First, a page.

Monday, June 12, 2006

Cutting costs: Readers' ideas on using the Web, avoiding interest, economizing on gas, and reusing bags, foil and containers

My column in today's Philadelphia Inquirer column focused on a few readers' suggestions for reining in expenses. Here and in postings later this week, I'll share readers' strategies in their own words - with some fixes for the typos and other small errors that seem endemic to e-mail and an occasional bracketed note to clarify a point or respond to a suggestion.

Feel free to use the "Comment" button beneath the posting to respond. Whether you agree or disagree, we'll all benefit from a dialogue. (Remember to fill in the "Word Verification" box at the bottom of the screen - it's necessary to ensure you're a reader, not a robotic spammer.)

From Pat Asher:

Here's my favorite place to save: I've always bought books, but this site offers the most recent at $9.95 (no tax or shipping costs). [Note: The Zooba Web site's FAQs says sales tax applies in Pennsylvania, New York and Indiana.] The gimmick is that you have to join and pay the fee monthly, but they'll ship the books as gifts if you want, and at that price it's no hardship to buy a book a month (sort of a pun - the company is a branch of the Book-of-the Month Club). The shipping is also very quick - that's important to me.

From Fred Schumacher, King of Prussia:

A very good way to save $42 every 8 weeks is to cancel home delivery of the Inquirer and read it on the Internet or your local library. [Gee, thanks, Fred. If you didn't get here from there, our Web address is]

From Tevis M. Goldhaft, Haverford:

I am now 92 years old, and when I got married in 1935 my father said to me, "Never pay interest; collect interest " To simplify it, you never buy anything you can't pay for right then and there.

I've had an American Express card since 1972 and an Exxon card since they were first issued. I buy things with them, pay the bill when it is tendered, and over these many years I have never paid either issuer any interest.

From Steve Sherman, Audubon, PA:

My wife and I have worked out a couple of things which promise to save us $30-$35 a month on gasoline at current prices. ...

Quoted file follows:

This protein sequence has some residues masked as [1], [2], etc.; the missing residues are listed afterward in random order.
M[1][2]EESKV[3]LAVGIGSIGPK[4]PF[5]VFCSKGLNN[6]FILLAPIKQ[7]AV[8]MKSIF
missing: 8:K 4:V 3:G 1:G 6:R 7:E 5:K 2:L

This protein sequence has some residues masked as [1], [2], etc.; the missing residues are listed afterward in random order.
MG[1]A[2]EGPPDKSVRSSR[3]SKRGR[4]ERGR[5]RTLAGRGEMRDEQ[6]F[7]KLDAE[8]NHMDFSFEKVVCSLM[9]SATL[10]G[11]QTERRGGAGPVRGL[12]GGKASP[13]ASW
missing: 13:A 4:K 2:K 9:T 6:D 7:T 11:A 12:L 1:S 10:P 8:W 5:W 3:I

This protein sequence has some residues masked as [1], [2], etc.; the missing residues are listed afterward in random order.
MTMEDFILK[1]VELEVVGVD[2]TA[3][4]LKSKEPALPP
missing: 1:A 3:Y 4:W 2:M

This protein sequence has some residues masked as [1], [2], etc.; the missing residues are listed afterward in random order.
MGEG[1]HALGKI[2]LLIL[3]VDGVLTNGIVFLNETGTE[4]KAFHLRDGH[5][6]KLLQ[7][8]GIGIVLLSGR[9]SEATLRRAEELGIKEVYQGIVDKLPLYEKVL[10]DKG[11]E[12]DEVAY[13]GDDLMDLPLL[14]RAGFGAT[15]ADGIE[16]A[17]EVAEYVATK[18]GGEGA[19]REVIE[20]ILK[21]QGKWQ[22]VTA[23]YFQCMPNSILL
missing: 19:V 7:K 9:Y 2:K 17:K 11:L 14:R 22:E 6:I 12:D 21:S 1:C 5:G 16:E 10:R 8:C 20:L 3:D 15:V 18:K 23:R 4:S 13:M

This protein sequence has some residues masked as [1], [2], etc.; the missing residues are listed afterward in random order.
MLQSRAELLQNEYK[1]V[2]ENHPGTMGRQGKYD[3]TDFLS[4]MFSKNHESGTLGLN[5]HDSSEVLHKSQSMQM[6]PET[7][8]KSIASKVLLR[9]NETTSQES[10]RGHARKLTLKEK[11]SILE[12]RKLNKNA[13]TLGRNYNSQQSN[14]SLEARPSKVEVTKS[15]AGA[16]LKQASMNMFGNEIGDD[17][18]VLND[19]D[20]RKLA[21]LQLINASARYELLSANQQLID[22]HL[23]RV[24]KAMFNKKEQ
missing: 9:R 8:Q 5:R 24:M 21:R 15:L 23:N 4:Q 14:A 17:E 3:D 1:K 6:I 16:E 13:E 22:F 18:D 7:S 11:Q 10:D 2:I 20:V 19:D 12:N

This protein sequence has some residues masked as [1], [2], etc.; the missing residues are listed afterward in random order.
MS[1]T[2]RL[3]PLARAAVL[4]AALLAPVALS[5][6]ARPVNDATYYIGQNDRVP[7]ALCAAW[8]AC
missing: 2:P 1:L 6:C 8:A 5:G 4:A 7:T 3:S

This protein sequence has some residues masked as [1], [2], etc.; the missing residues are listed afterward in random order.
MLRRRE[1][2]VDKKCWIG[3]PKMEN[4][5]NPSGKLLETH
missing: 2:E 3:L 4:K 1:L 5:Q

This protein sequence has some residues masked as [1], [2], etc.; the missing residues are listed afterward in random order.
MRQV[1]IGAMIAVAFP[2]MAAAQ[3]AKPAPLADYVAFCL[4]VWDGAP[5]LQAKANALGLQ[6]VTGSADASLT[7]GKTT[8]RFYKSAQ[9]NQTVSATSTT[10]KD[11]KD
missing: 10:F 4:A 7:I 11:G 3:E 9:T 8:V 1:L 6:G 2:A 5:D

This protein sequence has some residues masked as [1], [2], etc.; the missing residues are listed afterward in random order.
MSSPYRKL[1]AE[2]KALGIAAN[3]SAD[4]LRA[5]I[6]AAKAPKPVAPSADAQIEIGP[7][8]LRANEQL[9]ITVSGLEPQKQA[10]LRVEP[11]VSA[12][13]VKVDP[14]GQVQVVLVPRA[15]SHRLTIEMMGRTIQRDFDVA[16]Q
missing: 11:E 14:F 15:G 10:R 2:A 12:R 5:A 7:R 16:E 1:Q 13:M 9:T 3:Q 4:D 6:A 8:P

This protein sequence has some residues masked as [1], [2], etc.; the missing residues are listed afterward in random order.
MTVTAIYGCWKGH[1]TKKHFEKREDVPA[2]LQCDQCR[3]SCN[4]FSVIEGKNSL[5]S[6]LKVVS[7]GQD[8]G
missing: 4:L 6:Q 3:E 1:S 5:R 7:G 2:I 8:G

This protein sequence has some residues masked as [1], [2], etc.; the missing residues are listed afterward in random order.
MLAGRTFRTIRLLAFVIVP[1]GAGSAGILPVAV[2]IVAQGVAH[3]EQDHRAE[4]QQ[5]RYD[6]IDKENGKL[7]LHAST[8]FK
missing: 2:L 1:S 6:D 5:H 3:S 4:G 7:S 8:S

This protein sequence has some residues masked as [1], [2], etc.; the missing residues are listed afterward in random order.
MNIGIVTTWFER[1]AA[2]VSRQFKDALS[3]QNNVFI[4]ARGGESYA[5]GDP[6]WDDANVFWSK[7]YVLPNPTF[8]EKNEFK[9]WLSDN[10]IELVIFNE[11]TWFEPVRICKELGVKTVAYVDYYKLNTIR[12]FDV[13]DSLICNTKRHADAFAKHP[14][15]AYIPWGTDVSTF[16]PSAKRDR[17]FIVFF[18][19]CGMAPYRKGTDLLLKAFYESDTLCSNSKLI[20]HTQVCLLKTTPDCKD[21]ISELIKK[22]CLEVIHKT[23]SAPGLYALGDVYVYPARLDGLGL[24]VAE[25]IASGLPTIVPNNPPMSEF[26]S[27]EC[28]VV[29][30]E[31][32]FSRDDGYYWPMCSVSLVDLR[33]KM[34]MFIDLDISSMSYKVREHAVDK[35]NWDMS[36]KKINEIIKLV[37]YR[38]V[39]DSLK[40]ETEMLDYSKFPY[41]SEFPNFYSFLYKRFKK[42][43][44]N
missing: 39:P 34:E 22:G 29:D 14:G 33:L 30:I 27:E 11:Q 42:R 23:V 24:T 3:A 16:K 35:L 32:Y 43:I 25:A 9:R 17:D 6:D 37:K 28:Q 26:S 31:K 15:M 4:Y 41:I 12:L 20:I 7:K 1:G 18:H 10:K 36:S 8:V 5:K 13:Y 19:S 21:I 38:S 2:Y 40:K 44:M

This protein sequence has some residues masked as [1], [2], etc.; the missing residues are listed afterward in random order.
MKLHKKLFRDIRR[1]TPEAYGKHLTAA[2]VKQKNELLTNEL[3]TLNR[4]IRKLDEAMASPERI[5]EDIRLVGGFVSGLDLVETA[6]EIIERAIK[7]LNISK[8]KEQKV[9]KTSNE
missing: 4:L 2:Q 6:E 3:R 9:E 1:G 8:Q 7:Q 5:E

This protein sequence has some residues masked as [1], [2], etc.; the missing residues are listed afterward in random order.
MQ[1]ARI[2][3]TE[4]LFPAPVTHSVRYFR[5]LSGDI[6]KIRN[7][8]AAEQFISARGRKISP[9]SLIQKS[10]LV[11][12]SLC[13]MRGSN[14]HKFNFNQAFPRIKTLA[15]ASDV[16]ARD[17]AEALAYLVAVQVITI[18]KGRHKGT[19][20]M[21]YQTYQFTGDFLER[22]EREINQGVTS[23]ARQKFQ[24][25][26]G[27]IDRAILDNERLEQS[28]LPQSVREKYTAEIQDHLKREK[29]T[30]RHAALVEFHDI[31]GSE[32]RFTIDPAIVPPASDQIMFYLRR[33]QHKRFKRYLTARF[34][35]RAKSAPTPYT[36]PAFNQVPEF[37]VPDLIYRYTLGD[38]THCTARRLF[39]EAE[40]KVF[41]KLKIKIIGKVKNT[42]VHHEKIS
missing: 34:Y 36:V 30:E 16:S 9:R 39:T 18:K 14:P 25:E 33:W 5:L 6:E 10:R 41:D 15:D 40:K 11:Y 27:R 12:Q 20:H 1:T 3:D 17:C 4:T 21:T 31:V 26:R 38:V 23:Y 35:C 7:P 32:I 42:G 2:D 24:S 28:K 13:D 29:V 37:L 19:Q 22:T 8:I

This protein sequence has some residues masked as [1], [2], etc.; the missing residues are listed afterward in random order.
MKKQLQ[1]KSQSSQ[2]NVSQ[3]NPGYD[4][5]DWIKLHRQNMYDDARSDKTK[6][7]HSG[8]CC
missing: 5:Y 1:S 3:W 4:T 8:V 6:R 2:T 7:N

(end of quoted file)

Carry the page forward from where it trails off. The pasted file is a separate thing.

The first thing we've done to save money is to switch who's using which cars. We have an old '95
Ford Escort which my son drives to school and work, and because he's a cautious driver, he gets 25-26 mpg on the thing, so that's fine. But my wife was driving her '03 Ford Taurus station wagon (6 cyl.) 22 miles round trip to work, getting about 16-17 mpg, and I was driving our recently-acquired '03 Hyundai Accent (4 cyl.) 4-5 miles round trip to my part-time job (I'm
semi-retired), getting 24-26 mpg. By switching cars, we figure to save $25-$30 a month on gas, we hope.

Also, I recently applied for and received a AAA Visa card, which gives a 3% rebate on gas purchases. (Some gas companies, e.g., Lukoil, offer a bigger rebate on cards which they sponsor, but often only at their own stations. The AAA card is good at ALL stations.) That figures to save us perhaps another $7 a month or so. So we hope to be seeing some savings on our gas purchases this month.

Gene Apice, Northeast Philadelphia, phoned with a similar suggestion:

Apice, a retired police sergeant, signed up for a Hess Visa that offers 10 percent back on gas purchases for 90 days, then switches to a 5 percent rebate - still on the high end for a cash credit-card rebate. To take maximum advantage of the rules, he first got one for himself and requested cards on the account for other drivers in his household. After three months, he had his wife sign up and also request cards for other drivers. Then he'll have his son do the same. With five drivers and four cars, the family pays as much as $500 to $800 a month for gasoline. Saving 10 percent is worth $50 to $80 a month, and even saving half that in the long run will help.

From Joan Mill, of Phoenixville - who says she considers these strategies "intelligent thinking" rather than "being cheap":

* I use the plastic grocery bags in my wastebaskets; haven't bought small bags in years.
* I re-use aluminum foil that isn't too soiled.
* I wash out zipper freezer bags and re-use.
* I save all aluminum containers to freeze my excess meals.


Post a Comment

<< Home